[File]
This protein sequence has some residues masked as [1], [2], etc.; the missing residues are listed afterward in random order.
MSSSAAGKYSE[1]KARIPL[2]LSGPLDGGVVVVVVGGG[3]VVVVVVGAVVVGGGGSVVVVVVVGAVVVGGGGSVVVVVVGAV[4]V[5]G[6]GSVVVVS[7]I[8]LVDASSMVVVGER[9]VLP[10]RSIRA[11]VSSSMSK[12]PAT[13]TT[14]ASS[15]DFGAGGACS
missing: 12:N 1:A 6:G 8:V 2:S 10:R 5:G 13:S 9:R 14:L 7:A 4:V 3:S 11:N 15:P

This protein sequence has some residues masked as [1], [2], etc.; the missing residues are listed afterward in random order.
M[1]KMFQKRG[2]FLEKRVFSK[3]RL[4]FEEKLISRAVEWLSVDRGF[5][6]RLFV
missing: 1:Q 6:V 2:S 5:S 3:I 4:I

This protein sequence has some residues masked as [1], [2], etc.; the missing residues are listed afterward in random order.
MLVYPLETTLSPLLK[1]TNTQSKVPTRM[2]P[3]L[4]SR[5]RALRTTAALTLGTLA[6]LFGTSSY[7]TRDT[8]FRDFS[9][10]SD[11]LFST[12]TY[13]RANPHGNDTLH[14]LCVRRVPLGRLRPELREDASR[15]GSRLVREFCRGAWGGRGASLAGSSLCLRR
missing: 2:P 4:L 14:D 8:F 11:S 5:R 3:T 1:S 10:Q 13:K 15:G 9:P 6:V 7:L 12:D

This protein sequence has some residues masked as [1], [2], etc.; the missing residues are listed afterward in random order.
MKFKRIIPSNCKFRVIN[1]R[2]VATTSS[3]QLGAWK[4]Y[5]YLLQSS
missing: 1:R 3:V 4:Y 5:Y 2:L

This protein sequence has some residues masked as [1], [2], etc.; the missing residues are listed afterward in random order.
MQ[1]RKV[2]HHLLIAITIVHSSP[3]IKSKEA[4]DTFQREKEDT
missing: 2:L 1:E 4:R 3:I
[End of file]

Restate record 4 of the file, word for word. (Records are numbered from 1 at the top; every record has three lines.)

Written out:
This protein sequence has some residues masked as [1], [2], etc.; the missing residues are listed afterward in random order.
MKFKRIIPSNCKFRVIN[1]R[2]VATTSS[3]QLGAWK[4]Y[5]YLLQSS
missing: 1:R 3:V 4:Y 5:Y 2:L